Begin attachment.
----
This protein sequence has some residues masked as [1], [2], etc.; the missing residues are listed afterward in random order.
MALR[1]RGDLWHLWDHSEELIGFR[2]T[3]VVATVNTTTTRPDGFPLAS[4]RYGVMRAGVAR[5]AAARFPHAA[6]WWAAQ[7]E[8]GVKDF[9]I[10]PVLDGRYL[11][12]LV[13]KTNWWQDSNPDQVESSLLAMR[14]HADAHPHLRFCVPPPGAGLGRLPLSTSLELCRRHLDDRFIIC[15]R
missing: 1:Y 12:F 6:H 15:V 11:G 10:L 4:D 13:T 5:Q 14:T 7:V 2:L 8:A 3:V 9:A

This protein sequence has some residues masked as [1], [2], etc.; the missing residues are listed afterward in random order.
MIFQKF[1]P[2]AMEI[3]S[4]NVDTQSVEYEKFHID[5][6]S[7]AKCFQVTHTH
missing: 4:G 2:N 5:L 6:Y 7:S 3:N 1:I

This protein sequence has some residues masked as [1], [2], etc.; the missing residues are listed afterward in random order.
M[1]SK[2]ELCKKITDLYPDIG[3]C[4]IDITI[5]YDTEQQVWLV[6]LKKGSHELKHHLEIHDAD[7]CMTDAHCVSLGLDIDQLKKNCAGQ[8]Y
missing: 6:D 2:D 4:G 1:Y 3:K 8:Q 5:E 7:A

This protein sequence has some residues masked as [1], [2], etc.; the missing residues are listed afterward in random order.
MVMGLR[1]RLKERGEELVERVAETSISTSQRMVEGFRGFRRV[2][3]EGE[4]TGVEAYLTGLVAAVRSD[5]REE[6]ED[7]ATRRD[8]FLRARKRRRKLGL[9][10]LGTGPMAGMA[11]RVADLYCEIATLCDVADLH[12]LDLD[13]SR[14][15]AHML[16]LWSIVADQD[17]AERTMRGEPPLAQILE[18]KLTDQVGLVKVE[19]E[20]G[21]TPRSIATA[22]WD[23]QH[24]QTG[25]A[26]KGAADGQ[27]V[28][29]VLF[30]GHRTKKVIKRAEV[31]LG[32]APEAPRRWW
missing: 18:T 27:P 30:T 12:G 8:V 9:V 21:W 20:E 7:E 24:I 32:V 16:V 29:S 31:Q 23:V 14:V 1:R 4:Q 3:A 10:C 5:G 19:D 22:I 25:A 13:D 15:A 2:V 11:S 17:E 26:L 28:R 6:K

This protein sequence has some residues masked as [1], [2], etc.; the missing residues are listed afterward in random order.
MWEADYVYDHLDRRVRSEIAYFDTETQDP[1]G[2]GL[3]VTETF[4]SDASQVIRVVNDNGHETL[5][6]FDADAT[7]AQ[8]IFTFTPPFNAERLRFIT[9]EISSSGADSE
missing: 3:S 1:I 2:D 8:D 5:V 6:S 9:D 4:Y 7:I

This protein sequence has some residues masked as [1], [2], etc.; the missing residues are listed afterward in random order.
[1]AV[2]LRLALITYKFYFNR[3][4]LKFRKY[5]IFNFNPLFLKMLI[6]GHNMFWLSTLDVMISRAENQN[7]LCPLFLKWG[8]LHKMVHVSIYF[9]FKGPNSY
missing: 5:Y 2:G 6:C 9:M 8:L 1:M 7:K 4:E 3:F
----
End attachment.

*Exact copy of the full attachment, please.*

This protein sequence has some residues masked as [1], [2], etc.; the missing residues are listed afterward in random order.
MALR[1]RGDLWHLWDHSEELIGFR[2]T[3]VVATVNTTTTRPDGFPLAS[4]RYGVMRAGVAR[5]AAARFPHAA[6]WWAAQ[7]E[8]GVKDF[9]I[10]PVLDGRYL[11][12]LV[13]KTNWWQDSNPDQVESSLLAMR[14]HADAHPHLRFCVPPPGAGLGRLPLSTSLELCRRHLDDRFIIC[15]R
missing: 1:Y 12:F 6:H 15:V 11:G 10:L 4:D 13:T 5:Q 14:T 7:V 2:L 8:A 3:V 9:A

This protein sequence has some residues masked as [1], [2], etc.; the missing residues are listed afterward in random order.
MIFQKF[1]P[2]AMEI[3]S[4]NVDTQSVEYEKFHID[5][6]S[7]AKCFQVTHTH
missing: 4:G 2:N 5:L 6:Y 7:S 3:N 1:I

This protein sequence has some residues masked as [1], [2], etc.; the missing residues are listed afterward in random order.
M[1]SK[2]ELCKKITDLYPDIG[3]C[4]IDITI[5]YDTEQQVWLV[6]LKKGSHELKHHLEIHDAD[7]CMTDAHCVSLGLDIDQLKKNCAGQ[8]Y
missing: 6:D 2:D 4:G 1:Y 3:K 8:Q 5:E 7:A

This protein sequence has some residues masked as [1], [2], etc.; the missing residues are listed afterward in random order.
MVMGLR[1]RLKERGEELVERVAETSISTSQRMVEGFRGFRRV[2][3]EGE[4]TGVEAYLTGLVAAVRSD[5]REE[6]ED[7]ATRRD[8]FLRARKRRRKLGL[9][10]LGTGPMAGMA[11]RVADLYCEIATLCDVADLH[12]LDLD[13]SR[14][15]AHML[16]LWSIVADQD[17]AERTMRGEPPLAQILE[18]KLTDQVGLVKVE[19]E[20]G[21]TPRSIATA[22]WD[23]QH[24]QTG[25]A[26]KGAADGQ[27]V[28][29]VLF[30]GHRTKKVIKRAEV[31]LG[32]APEAPRRWW
missing: 18:T 27:P 30:T 12:G 8:V 9:V 21:W 20:E 7:E 24:I 32:V 16:V 29:S 31:Q 23:V 14:V 1:R 4:Q 3:A 10:C 5:G 19:D 22:I 25:A 13:D 15:A 2:V 11:S 17:E 26:L 28:R 6:K

This protein sequence has some residues masked as [1], [2], etc.; the missing residues are listed afterward in random order.
MWEADYVYDHLDRRVRSEIAYFDTETQDP[1]G[2]GL[3]VTETF[4]SDASQVIRVVNDNGHETL[5][6]FDADAT[7]AQ[8]IFTFTPPFNAERLRFIT[9]EISSSGADSE
missing: 3:S 1:I 2:D 8:D 5:V 6:S 9:D 4:Y 7:I

This protein sequence has some residues masked as [1], [2], etc.; the missing residues are listed afterward in random order.
[1]AV[2]LRLALITYKFYFNR[3][4]LKFRKY[5]IFNFNPLFLKMLI[6]GHNMFWLSTLDVMISRAENQN[7]LCPLFLKWG[8]LHKMVHVSIYF[9]FKGPNSY
missing: 5:Y 2:G 6:C 9:M 8:L 1:M 7:K 4:E 3:F